Friday, August 23, 2013

Couldn't Care Less

Sometimes I treat foreign news like broccoli.  It is important I take it in, but I don't necessarily seek it out.

I know I'm not alone.  We have men and women serving overseas (thankfully diminishing), the largest (and youngest) democracy in the Middle East is undergoing a prolonged coup and/or civil war, chemical weapons are being used in Syria, and a new government is establishing itself in Iran.  Yet, this is all mostly outside of the ken of the average American.

It makes sense.  We have much more important things to focus on here in the United States, right?  And that's not sarcastic - we are constantly on the brink of a self-imposed financial crisis, it seems like people are being shot in schools on a regular basis, and political season is upon us. 

But then I get back to the question that makes me treat foreign news like broccoli - Is a life in Syria qualitatively worth less than a life in the United States?  Because if it is not, and life is the ultimate value, then what is happening in Syria and Egypt should probably win out the news cycle.  More than that, U.S. foreign policy dictates action for both states, with chemical weapons utilization in Syria most likely prompting some form of intervention and a coup (don't call it that!) in Egypt requiring the discontinuation of all military aid.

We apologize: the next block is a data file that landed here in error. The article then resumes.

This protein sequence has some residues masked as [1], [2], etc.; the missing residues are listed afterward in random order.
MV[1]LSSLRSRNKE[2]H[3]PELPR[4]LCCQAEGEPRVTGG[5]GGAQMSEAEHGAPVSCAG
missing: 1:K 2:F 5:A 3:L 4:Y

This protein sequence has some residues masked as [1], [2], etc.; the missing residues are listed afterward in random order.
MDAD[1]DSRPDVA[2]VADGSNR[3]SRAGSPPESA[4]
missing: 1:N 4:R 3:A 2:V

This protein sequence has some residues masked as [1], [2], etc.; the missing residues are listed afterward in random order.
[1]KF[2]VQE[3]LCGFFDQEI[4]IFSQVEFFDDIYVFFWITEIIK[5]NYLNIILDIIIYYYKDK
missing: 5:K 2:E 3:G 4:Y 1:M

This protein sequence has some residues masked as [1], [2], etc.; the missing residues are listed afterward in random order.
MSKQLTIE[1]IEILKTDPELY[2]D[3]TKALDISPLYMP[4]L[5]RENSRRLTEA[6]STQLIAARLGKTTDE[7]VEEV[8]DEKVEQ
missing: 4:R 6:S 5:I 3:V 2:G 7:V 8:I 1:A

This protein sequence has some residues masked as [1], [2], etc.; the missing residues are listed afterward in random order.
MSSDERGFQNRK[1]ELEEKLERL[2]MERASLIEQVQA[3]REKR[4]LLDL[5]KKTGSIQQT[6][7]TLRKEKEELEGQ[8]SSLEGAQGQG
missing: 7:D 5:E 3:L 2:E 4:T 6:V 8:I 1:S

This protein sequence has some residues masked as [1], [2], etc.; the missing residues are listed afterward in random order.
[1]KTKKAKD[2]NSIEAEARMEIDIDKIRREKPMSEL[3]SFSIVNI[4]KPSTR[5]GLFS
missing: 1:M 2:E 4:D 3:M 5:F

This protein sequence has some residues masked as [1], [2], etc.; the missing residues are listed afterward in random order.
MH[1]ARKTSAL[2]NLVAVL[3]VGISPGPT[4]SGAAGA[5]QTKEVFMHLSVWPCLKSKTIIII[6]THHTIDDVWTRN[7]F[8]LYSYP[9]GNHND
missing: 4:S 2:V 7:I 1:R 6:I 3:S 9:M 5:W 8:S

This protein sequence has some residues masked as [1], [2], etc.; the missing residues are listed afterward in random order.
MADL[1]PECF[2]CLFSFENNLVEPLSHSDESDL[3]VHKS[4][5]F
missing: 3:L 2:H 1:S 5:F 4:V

Reports from Syria are that between 100 and 1,000 rebels and civilians have been killed by a "chemical agent".  The fatalities are alleged to include children.

At least 525 people have died during the "protest" in Egypt, (some project as many as 800) alleged to include 35 in the back of a police van.

Meanwhile, the Muslim Brotherhood (those same people shot in the back of vans) are alleged to be waging war on Coptic Christians in Egypt.

And we have not even turned to the issue of why these people are fighting.  The aversion to foreign news is understandable.  The good guys and bad guys are hard to identify and nuance is just as pervasive in conflicts abroad as it is in domestic policy.  But violence does not entertain nuance.  It is a brute fact.  There is universality with death.  If one tenth of the violence of Egypt occurred in the United States, it is very likely that many of us would not be going to work today.  The world would stop.  Yet, in another country, when the cries of mourning are in a language we don't understand, it is barely worth a minute on our television sets.

This isn't a guilt trip.  I am as culpable as anyone else.  I just find it curious.  Watching a day's news cycle, I can't say we have more important things to pay attention to.  We just don't care.  Violence has a tendency to beget violence, so we will probably be brought to care soon enough, but even then our knowledge of the situation will be shallow.  The base understanding that we will not be able to ignore is that all life is valuable...and violence does not entertain nuance.

Have a great Friday doing what you love!